Gendered landscapes: the politics and processes of inquiry and of negotiating interests in land

Sandy Toussaint, Myrna Tonkinson, David Trigger

Research output: Chapter in Book/Conference paperChapterpeer-review

1 Citation (Scopus)

Abstract

It is 1789, one year after British colonisation began. Arthur Phillip, Governor of the British settlement of New South Wales, has befriended Bennelong, a local Aboriginal man whose name has since been etched into wider Australia’s social and physical history by the area which bears his name at Bennelong Point in Sydney. Less well-known is Bennelong’s wife, Barangaroo; she is pregnant. One day Bennelong approaches Governor Phillip and requests permission for his and Barangaroo’s child to be born at Government House. Such a request is based on Indigenous custom whereby the site of one’s birth becomes one of the ways in which an association to land is established. By giving birth at Government House, Barangaroo and Bennelong will, in accordance with their own beliefs and practices, provide their child with rights to an important piece of land, not only as a Dreaming site but also as a potential ‘increase site’, an area where British resources are thought to be plentiful. Governor Phillip, who has been incorporated into the kinship system by Bennelong and Barangaroo, refuses on perhaps well-meaning but naive grounds. In his view, Barangaroo will be better off giving birth at a nearby hospital away from Government House. Governor Phillip cannot agree to the request because he believes that 158Barangaroo will be more comfortable at the hospital. Archival records do not show where Barangaroo eventually gave birth but she is sighted some days later wandering the settlement with a newborn child in her arms (Grimshaw et al., 1994, pp. 9-11). © Peggy Brock 2001.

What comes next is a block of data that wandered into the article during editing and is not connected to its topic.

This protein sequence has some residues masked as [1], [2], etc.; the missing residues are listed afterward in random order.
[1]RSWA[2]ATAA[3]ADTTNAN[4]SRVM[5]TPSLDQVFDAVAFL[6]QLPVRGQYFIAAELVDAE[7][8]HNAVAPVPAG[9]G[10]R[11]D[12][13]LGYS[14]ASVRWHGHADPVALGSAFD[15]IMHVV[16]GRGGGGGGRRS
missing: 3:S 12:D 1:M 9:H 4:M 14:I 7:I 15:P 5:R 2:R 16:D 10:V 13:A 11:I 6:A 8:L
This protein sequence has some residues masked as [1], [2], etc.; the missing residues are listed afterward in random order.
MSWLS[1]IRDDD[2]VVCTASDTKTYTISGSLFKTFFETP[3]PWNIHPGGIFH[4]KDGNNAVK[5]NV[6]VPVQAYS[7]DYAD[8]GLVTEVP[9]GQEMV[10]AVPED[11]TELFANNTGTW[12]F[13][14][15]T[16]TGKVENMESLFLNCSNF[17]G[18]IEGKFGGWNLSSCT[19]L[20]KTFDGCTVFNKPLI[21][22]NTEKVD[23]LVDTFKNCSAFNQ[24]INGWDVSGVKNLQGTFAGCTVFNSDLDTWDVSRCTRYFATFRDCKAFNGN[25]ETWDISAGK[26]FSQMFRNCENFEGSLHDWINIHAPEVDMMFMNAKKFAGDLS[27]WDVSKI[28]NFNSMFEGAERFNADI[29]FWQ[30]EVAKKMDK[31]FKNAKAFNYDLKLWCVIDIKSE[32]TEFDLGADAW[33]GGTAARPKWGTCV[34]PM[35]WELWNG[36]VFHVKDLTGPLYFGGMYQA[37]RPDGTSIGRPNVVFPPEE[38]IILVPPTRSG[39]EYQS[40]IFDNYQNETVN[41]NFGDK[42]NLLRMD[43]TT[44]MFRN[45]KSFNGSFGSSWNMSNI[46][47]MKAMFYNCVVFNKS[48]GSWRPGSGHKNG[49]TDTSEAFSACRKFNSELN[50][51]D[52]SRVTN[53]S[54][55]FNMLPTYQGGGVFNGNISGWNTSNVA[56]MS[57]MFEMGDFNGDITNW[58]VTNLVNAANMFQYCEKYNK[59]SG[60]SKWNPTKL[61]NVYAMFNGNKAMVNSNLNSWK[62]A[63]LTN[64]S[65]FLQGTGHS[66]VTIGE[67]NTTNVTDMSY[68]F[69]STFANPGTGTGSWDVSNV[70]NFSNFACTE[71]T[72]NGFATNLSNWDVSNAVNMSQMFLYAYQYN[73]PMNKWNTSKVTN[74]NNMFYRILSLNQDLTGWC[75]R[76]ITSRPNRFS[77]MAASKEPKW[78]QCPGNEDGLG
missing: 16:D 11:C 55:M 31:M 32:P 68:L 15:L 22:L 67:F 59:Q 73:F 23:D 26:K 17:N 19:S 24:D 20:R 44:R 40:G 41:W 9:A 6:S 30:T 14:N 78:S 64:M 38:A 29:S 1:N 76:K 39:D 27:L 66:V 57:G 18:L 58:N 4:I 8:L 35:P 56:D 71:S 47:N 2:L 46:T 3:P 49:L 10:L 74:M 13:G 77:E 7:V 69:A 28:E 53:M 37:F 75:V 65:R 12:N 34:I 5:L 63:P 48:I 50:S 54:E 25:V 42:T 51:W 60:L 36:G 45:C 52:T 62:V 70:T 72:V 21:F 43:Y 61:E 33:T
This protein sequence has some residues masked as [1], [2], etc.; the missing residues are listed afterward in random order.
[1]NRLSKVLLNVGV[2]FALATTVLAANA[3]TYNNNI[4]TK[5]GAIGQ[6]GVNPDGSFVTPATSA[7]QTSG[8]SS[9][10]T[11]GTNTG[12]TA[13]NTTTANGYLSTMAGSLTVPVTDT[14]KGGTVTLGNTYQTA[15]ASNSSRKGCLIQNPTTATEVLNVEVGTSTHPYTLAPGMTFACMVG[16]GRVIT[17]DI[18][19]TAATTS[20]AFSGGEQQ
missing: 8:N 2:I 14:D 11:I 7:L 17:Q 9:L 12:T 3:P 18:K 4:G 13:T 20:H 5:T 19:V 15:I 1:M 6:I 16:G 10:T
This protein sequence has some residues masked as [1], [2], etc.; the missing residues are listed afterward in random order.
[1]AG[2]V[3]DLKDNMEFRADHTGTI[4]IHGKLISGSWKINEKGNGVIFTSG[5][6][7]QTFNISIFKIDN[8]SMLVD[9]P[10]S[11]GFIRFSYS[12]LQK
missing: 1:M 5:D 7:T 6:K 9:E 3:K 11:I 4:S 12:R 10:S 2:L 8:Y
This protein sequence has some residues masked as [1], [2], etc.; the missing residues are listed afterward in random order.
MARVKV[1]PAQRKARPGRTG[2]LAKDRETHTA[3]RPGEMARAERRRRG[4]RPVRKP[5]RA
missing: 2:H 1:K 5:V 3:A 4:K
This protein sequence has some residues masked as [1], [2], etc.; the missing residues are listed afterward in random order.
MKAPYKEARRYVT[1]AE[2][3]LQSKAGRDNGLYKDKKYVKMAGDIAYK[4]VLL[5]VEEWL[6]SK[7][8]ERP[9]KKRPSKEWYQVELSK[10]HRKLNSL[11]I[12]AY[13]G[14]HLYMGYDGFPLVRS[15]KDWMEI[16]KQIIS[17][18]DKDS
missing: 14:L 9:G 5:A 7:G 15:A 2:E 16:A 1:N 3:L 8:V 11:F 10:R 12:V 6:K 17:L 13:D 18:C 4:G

Original languageEnglish
Title of host publicationWords and Silences: Aboriginal women, politics and land
EditorsP. Brock
Place of PublicationSydney, New South Wales
PublisherAllen & Unwin
Pages157-174
Number of pages18
ISBN (Print)1 86448 947 2, 9781864489477
DOIs
Publication statusPublished - 2001

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